Now to answer that original question of how well this series does telling the story of authors, and I’d have to say it does it pretty well. You got the good days when you’re able to breeze through writing a chapter, the days you stop to create something totally new because it helps, and the days when you just get that horrible writer’s block. It shows us that being a writer can be a lonely job, and it does an amusing job of showing that being an author often requires you to go places or see things for reference. All in all, this series gets a thumbs up from me for being rather accurate with its portrayal of authordom.
One minor thing I want to mention is the fact the series answers a question we have about Itsuki’s character, about why he has such a deep seated love for the Imōto. We end up getting a flashback in the very last episode, where we learn that a older girl named Ayane use to hang out with Itsuki after the death of his mother. She actually ended up becoming his love interest, but then she rejected Itsuki’s confession after having been turned down by the guy she liked. Itsuki falls deeper into the protective void of Imōto, harshly telling off Ayane, who called herself his big sister, that he had no need for an older sister and she need not return. Does this mean she’s gone for good? Possibly. But the potential for drama is pretty high, given the change in Nayuta’s writing, Haruto’s feelings towards Miyako, and the fact that Chihiro plans on revealing the truth to Itsuki pretty soon. The fuses are lit, and I worry the fallout will be a bit… much.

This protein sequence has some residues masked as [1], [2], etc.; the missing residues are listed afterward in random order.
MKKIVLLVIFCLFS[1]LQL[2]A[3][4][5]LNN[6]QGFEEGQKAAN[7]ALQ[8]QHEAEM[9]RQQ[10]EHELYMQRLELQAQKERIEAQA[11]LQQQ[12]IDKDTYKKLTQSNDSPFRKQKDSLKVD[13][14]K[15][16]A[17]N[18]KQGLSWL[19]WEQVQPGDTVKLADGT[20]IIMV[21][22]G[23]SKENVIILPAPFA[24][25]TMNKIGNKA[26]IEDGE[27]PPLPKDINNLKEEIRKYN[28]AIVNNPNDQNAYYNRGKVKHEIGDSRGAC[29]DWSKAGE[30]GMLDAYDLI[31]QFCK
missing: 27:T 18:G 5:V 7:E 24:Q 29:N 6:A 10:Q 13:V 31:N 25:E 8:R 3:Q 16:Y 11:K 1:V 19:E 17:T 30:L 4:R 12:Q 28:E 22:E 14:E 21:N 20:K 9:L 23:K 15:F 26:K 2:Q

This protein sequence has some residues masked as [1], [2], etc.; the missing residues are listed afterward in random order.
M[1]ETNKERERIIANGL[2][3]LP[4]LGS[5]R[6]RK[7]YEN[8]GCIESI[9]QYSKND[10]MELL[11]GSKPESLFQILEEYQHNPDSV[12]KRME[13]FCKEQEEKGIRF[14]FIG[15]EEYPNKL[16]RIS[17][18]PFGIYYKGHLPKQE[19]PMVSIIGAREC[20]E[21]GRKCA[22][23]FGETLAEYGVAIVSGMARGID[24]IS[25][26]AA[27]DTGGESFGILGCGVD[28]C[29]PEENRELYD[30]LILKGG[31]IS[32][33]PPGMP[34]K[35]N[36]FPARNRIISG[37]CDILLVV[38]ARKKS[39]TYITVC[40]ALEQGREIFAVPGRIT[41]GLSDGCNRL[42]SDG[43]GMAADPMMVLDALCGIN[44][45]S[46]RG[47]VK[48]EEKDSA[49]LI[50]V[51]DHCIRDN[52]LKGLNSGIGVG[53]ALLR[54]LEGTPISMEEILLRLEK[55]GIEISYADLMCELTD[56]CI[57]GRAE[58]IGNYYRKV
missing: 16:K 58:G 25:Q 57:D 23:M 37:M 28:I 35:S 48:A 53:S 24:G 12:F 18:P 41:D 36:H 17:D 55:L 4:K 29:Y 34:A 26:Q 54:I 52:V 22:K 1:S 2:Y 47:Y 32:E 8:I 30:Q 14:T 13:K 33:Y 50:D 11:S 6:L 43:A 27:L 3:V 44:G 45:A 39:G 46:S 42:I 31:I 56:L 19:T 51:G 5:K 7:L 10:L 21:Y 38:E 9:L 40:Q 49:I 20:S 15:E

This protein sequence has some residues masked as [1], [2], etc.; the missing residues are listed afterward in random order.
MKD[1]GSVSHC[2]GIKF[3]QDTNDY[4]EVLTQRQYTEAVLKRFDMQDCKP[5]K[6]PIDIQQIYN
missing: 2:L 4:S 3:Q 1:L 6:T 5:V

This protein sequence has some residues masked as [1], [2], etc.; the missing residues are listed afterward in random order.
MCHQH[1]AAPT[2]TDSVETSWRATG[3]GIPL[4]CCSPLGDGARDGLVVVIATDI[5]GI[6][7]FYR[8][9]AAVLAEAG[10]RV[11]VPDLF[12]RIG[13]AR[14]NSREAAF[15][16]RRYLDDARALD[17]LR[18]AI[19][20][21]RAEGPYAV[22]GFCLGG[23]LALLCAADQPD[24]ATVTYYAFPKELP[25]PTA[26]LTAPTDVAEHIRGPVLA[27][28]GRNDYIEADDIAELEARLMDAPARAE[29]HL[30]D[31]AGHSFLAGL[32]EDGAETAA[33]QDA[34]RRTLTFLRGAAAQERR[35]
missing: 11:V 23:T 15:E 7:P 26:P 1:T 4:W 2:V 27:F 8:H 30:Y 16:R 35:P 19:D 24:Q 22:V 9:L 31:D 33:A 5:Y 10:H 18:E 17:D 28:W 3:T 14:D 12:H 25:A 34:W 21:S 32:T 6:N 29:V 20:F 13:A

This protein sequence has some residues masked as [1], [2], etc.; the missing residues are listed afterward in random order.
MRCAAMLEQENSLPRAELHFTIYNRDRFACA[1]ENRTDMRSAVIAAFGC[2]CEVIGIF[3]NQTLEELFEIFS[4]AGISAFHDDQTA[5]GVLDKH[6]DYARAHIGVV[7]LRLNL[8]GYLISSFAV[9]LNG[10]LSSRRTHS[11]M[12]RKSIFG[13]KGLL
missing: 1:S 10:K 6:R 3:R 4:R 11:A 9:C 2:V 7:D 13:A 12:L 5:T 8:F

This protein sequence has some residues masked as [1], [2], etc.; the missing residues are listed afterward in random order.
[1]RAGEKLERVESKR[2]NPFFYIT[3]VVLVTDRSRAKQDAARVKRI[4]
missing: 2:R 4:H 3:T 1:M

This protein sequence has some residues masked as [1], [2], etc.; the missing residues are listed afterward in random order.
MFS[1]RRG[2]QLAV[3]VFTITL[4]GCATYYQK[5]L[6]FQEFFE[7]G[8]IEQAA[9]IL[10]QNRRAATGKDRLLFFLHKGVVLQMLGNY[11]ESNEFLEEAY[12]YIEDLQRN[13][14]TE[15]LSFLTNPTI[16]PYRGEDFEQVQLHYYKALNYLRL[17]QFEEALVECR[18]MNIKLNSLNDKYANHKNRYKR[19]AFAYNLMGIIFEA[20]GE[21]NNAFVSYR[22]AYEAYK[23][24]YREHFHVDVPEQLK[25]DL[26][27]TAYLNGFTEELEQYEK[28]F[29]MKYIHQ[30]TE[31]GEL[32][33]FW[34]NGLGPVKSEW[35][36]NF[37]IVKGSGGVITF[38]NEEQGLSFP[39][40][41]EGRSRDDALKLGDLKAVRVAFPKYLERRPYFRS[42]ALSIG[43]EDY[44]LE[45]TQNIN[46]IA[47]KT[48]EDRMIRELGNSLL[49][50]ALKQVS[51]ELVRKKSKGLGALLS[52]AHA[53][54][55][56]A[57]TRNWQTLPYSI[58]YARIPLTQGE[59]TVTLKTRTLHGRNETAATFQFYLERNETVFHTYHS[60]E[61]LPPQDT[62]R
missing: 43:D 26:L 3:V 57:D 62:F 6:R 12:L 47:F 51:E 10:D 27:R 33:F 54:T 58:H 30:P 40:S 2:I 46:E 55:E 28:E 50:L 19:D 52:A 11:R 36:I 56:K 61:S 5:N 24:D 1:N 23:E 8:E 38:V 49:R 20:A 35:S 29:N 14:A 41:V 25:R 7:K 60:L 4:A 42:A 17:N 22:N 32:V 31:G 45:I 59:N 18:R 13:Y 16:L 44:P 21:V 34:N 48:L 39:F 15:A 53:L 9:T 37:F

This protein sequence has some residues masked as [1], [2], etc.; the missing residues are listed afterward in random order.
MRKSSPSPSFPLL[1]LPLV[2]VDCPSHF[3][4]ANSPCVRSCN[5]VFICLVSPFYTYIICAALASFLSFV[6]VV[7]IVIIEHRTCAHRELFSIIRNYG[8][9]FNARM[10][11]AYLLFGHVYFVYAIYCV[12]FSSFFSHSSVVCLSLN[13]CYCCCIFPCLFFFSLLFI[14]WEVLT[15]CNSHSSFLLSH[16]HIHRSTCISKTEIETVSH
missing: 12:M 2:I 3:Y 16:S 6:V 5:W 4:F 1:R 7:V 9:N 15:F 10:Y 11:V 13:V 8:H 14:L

Genres: Romantic Comedy
Animation: This one is a pretty positive category, given that Silver Link were the ones behind it. This is the same studio who worked on Baka to Test, WataMote, and are currently working on Death March. We’re looking at above average stuff here overall, with some high spikes that come in the form of the D&D session and the illustrations done by Kaiko. I do have a habit of enjoying when an anime includes smaller elements that feature a pretty different style, even if they are just static drawings.
Voice Acting: I loved their choice of VA for Nayuta. Hisako Kanemoto was a great fit with a perfect voice for being perverted and lewd, with a flow that worked for a character who sometimes emphasis feline traits. You might know Hisako from her other roles, like Yuhata Midorikawa from Knights of Sidonia and Amy from Suisei no Garugantia.
Favorite Character: Now you might expect me to go with Nayuta here, but I actually found myself liking Ashely more. My reasons are simple. Ashley is openly sadistic to the clients she likes, while Nayuta is only jokingly perverse around Itsuki. Ashley acts and feels like an older character, even though she has the physical appearance of a loli. She has some amazing hair that looks really soft, she can out drink anyone, and her voice actress, Manami Numakura, played one of my favorite characters from Aoki Hagane no Arpeggio.
Imōto Sae Ireba Ii. gets a 7.8 out of 10